To get to the subway from the train station passengers must descend the steepest, longest, fastest-moving escalator imaginable. The escalator has roughly a 65º pitch; escalators in the U.S. are to stairs what these escalators are to ladders. And the signs for movies, shows, etc. that line the descent are leveled so that they are perpendicular to the escalator rails; a viewer never squares up to the signs, for if he does he risks tumbling to the center of the earth and being eaten alive by the monstrous escalator. Enough about escalators.
We arrive at our pension just after 8:00. We arrive after office hours, so we have to follow the 7-step directions that we received by email in order to get in. There’s a white box, a black box, a pass-code, a dial, and keys in envelopes with names on them. We find our envelope and let ourselves in. We’re on the fifth (top) floor of a building that seems to house all sorts of offices. The building itself is a little on the spooky side, in fact an American horror movie could be filmed here, and all of the lights are activated by motion sensors. The pension is nice, and hot.
We drop our bags, turn off the 24-square foot radiator, crack an overhead window, and head out for, uh, Thai food. After dinner we wander through the maze of cobblestone streets, never quite prepared for what will be revealed at each turn. Photographs will never capture what it is to be immersed in the beauty of Prague, this we realize almost immediately upon arrival.
Breakfast is included. Zach is determined not to eat meat and cheese today. If he succeeds, this will be the first day since we got to Europe that he would not have eaten meat and cheese. Fortunately, breakfast is more than just meat and cheese. Yogurt, breads, honey, meat and cheese, etc., and a “nutrition bar” that tastes like mashed up dates and coconuts soaked in rum and coated with chocolate, kind of like the one piece you hope not to end up with when you select a chocolate from a box of See’s.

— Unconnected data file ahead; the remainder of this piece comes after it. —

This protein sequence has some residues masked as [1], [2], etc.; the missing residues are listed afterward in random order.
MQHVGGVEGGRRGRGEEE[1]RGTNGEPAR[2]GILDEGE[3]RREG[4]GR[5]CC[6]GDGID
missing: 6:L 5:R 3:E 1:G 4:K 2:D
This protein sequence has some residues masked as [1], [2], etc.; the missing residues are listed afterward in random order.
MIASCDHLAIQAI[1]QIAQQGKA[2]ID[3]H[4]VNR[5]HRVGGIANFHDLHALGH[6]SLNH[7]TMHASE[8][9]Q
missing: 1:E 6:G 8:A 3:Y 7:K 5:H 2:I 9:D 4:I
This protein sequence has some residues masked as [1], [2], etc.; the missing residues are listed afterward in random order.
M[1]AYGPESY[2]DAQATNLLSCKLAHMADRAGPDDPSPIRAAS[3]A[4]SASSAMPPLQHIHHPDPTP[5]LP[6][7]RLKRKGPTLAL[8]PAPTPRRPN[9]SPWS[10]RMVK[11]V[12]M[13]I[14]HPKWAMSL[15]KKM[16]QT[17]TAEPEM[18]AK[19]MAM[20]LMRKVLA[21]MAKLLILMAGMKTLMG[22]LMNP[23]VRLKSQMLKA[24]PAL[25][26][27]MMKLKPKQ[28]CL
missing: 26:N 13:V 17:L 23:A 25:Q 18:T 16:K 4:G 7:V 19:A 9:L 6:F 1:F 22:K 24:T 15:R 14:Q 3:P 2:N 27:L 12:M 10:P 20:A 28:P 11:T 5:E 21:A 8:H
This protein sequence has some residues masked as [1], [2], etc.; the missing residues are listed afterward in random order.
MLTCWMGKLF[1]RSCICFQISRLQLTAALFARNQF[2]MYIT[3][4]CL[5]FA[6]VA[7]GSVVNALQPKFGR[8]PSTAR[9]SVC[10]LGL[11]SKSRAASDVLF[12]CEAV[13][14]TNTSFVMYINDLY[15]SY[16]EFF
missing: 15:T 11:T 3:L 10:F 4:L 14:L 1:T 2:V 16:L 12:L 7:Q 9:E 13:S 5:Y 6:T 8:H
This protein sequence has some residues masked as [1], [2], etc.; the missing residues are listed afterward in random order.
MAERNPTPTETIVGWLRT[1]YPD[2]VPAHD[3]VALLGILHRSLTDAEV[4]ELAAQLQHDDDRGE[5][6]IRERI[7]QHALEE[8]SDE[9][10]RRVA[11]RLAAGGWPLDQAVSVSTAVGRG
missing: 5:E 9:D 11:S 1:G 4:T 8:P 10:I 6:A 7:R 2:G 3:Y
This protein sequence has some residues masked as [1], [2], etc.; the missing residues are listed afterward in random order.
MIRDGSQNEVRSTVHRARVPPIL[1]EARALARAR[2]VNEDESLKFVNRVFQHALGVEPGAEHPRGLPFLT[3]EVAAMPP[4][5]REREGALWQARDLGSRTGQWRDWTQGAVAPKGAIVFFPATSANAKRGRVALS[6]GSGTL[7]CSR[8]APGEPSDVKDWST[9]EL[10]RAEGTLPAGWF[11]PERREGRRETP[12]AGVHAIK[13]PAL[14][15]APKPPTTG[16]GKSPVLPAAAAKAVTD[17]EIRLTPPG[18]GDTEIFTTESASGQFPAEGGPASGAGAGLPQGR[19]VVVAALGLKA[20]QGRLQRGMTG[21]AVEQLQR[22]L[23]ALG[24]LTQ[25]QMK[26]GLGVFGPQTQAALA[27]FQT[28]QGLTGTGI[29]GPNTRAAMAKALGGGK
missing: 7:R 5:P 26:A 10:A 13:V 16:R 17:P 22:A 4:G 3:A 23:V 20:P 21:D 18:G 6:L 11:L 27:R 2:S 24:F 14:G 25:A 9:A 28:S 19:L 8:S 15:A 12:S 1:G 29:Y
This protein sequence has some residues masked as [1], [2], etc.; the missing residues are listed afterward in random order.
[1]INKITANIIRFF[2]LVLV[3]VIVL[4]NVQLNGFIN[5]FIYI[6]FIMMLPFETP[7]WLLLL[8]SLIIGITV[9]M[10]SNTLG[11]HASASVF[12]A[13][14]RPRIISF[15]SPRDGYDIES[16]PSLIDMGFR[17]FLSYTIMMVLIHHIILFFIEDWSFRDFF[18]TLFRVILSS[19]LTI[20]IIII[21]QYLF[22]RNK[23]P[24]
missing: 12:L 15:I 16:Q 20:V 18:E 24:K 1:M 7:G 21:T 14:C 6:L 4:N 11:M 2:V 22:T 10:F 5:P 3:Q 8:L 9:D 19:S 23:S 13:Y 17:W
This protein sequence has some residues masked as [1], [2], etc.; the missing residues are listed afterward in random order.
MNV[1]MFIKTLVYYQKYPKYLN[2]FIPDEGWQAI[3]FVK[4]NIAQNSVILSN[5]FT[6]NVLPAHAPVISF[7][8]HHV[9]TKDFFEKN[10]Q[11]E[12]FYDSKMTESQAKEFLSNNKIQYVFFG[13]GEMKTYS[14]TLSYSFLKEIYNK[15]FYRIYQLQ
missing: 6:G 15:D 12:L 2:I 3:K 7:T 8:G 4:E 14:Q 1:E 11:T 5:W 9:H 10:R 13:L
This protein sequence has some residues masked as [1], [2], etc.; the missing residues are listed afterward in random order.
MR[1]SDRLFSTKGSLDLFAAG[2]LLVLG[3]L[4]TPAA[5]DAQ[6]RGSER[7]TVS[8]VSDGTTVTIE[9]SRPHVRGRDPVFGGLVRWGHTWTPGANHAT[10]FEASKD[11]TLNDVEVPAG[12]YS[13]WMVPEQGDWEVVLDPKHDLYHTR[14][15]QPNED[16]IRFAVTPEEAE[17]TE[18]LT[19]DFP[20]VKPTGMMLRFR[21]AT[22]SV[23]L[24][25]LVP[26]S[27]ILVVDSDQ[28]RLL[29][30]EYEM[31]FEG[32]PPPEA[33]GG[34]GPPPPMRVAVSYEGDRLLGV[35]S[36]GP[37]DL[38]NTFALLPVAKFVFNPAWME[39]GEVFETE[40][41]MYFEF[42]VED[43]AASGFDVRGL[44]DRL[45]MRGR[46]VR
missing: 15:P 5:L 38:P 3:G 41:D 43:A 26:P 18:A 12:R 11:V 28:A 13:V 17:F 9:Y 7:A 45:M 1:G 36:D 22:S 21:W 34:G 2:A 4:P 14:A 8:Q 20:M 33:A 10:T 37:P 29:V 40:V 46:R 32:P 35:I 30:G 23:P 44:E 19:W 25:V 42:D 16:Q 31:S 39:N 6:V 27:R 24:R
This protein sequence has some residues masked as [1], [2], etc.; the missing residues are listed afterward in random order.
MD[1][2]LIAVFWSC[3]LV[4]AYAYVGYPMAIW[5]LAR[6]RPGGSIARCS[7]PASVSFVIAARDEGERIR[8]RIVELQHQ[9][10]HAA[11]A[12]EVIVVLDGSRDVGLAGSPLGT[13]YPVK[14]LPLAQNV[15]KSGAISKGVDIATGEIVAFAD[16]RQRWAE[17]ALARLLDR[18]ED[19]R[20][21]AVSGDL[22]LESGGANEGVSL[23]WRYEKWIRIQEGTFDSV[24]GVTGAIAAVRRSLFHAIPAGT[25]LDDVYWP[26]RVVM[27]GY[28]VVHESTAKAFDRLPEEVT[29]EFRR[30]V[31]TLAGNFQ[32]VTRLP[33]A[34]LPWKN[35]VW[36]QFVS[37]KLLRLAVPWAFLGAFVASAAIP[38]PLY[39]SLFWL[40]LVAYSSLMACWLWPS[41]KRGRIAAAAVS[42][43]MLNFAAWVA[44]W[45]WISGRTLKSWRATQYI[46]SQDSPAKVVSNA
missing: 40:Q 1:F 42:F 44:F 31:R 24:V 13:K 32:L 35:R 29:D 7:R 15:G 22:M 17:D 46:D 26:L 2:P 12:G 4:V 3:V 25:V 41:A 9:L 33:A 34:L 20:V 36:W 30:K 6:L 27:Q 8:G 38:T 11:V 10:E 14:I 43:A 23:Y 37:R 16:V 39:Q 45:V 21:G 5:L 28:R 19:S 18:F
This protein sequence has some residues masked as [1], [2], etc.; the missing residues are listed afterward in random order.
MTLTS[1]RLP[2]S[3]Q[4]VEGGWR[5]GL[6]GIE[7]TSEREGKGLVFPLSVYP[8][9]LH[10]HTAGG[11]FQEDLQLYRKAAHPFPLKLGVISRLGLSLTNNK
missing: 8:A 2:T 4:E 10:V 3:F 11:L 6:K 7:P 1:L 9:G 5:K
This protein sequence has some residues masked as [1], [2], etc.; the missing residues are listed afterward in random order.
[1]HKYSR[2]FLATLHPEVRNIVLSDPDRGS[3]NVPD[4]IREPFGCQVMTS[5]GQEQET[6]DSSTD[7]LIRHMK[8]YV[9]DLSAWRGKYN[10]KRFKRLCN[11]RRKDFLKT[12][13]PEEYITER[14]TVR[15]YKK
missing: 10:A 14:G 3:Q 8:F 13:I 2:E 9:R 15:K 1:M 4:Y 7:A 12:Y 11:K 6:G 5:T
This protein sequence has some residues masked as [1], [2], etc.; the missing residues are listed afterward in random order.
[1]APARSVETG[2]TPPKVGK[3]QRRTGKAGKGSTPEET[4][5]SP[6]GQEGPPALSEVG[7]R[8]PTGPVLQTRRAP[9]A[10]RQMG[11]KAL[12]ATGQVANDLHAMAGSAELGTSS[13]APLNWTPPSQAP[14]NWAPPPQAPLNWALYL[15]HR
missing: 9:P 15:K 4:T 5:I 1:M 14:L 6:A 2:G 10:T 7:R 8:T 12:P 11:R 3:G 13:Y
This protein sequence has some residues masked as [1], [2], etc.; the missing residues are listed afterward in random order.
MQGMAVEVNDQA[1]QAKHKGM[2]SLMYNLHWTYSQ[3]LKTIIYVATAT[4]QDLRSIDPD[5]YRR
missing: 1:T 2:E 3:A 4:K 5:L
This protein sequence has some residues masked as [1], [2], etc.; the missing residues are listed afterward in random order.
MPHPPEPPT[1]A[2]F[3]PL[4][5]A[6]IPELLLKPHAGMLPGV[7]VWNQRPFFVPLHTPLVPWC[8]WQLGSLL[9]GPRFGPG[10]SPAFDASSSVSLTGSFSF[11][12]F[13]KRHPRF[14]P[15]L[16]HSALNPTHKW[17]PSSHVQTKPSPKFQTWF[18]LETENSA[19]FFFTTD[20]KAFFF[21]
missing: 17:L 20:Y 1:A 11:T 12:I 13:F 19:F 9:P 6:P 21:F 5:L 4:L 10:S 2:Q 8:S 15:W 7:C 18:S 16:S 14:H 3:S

After breakfast we walk along the Vltava River, over the Charles Bridge and up to the Prague Castle. We eat lunch at a restaurant that our waiter insisted had been a restaurant either since 1605 or for 1605 years. Either way, that’s impressive, though after our rather strange lunch experience it is just as likely that he was lying as telling the truth. Nothing that we order is available, and so our waiter ends up more or less choosing everything for us. The food was alright, but we conclude that we’ve been swindled (lunch was almost $50!). We head back to the town center, tired of being treated like the tourists that we are.
The Black Madonna House houses the Czech Cubist Museum and the Grand Café Orient. We stop in at the Grand Café Orient, a large, fully-upholstered, greenish, very-early-20th-century café/bar with waiters in bow ties for refreshments (and ice cream), and then up the Cubist stairway to the museum.
After the museum we head back to the pension for some rest, but we turn on the television and can’t help but be troubled by the news. Tonight we’re planning on dinner at the Café Louvre and then we’ll likely lost again in the cobble stone labrynth that is the Staré Mêsto before bed.